I discovered long ago that I did not have many clever and creative ideas. However, I also discovered that if I paid close attention, I could steal wonderful ideas from some of the greatest minds around.
I was reminded of this recently. One of the readers of this blog sent me a link to a great article on the teaching and learning of math. She said that she thought I would find it interesting because I was always curious about education. And, she was absolutely correct. It is well worth reading and pondering.
Several parts of this article really caught my attention. They are the parts that I’ll probably steal in the future. In fact, here are five thoughts that I plan to steal (borrow) and apply to my own teaching.
(1) – The subject of the story has an absolute certainty that students can learn math. In fact, he says so “’Almost every kid — and I mean virtually every kid — can learn math at a very high level, to the point where they could do university level math courses,’ explains John Mighton.”
I wonder what would happen if we all walked in each day and had that same certainty about our own students.
It is amazing to me how quickly I begin mentally classifying my students as “excellent,” “average,” and “poor.” Do I start treating those students in that way? Do I ask harder questions of the “excellent” students and dumb down the questions for the students I perceive as “poor?” What kind of subtle messages am I sending them? Perhaps in that way, my perceptions become a self-fulfilling prophecy. I know I say to my students often “you can ALL learn this.” Is that my true sentiment or just lip service that I spout because it sounds good?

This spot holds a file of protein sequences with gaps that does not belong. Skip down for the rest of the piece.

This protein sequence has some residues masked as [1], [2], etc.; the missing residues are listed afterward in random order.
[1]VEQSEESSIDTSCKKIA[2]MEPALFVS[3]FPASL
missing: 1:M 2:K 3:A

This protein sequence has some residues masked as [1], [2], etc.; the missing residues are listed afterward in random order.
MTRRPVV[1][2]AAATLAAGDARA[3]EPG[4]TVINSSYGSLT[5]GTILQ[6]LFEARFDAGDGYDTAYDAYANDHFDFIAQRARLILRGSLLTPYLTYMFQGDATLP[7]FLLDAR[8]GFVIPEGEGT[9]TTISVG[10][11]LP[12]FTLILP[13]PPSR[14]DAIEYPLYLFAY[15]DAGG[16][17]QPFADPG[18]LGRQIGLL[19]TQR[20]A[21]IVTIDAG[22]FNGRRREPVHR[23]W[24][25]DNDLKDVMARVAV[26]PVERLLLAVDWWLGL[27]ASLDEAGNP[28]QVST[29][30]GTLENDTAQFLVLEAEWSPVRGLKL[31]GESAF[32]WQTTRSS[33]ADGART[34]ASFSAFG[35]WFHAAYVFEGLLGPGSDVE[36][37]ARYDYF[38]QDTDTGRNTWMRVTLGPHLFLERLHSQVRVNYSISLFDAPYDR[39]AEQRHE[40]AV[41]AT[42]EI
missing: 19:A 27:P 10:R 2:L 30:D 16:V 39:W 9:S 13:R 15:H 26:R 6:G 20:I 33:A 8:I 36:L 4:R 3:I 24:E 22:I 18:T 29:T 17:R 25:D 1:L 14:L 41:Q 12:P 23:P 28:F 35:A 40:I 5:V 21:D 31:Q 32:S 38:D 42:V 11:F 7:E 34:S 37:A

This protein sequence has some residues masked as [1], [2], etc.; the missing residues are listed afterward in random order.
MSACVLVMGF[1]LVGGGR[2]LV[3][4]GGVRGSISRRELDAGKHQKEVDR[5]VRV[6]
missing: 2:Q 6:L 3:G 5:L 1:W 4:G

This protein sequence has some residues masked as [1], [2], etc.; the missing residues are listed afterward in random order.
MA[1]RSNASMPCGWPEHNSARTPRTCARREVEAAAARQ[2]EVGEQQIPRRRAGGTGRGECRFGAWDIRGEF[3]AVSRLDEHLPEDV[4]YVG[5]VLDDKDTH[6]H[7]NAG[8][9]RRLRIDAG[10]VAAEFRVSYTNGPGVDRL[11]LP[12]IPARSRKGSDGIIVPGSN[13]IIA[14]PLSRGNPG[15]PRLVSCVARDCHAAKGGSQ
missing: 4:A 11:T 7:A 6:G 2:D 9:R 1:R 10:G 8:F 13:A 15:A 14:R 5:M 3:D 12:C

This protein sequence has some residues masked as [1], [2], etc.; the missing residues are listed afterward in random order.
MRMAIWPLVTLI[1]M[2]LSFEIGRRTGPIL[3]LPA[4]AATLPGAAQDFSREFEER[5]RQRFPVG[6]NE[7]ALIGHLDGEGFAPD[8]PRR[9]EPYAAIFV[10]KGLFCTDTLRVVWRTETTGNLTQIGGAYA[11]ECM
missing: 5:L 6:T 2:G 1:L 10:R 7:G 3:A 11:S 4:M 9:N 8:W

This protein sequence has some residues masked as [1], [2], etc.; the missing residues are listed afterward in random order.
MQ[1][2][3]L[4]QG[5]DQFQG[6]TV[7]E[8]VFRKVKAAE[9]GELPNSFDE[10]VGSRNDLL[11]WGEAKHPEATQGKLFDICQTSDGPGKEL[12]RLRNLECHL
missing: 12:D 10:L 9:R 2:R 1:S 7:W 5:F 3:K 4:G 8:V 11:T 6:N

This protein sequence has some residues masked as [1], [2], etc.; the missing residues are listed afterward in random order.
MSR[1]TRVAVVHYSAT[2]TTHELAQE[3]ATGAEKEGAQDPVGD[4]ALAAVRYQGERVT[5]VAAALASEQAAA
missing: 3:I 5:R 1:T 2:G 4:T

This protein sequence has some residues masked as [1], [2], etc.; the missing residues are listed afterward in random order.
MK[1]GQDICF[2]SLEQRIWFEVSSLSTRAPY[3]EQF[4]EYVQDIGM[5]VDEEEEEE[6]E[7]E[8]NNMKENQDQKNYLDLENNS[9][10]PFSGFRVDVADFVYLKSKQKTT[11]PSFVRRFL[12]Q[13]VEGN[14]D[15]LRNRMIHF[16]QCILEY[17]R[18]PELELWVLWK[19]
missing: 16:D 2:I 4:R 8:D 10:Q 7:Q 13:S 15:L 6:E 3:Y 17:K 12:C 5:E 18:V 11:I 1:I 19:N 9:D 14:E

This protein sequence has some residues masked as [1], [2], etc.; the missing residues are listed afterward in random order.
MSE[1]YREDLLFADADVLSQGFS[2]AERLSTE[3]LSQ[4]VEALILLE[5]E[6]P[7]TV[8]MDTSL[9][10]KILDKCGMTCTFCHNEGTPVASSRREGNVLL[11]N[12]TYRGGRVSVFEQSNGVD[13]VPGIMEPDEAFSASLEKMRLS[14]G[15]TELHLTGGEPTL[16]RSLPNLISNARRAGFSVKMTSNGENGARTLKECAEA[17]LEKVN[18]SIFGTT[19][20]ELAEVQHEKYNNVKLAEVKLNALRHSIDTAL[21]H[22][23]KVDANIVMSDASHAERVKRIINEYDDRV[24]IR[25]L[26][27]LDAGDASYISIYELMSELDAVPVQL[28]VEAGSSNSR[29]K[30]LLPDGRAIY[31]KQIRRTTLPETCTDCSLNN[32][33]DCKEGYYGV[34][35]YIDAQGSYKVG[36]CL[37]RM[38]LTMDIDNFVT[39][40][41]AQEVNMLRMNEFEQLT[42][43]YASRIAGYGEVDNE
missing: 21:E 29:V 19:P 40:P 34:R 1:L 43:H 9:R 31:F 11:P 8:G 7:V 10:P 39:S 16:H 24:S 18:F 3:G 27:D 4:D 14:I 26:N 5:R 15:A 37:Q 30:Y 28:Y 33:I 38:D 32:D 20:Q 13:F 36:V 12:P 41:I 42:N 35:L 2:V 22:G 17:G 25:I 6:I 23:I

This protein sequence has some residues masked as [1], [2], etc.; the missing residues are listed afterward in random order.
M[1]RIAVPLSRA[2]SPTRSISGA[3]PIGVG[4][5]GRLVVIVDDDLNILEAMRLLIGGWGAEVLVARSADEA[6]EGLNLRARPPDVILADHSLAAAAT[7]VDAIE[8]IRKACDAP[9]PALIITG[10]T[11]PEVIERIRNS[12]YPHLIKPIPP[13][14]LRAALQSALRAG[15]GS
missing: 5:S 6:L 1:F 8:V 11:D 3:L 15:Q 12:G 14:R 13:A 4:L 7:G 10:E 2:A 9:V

In the future, I’m going to try to do a better job of helping everyone to excel. Maybe, as he says, I am forcing my own students early in the semester to choose to think of themselves as either smart in accounting (my subject) or dumb in accounting. And, maybe it is that choice that then serves as a driving force for the rest of the semester. If I can change that mindset, can I get better results? Can I convince them that they can all learn accounting and, if so, how will that change them over the rest of the semester?
(2) – I loved what he had to say about “extensive practice.” I get the feeling in education that we show students how to do something once, maybe twice, and then expect them to be experts from thereon. When I was growing up, we would work extensively on math facts in school: 56 divided by 8 is 7, 20 percent of 15,000 is 3,000. We did hours and hours of that type of practice. Sure, it wasn’t exciting. But, as I have said here before, every student in my fifth grade class in 1959 knew more about basic math than every student that I taught this past year in college. Why? That is easy – students today are trained to use calculators and have never really practiced math facts. The next time you are in a college class, ask a student to multiply 12 times 9 without a calculator and you’ll see pure panic and dread. In 1959, every hand would have been raised (in the fifth grade).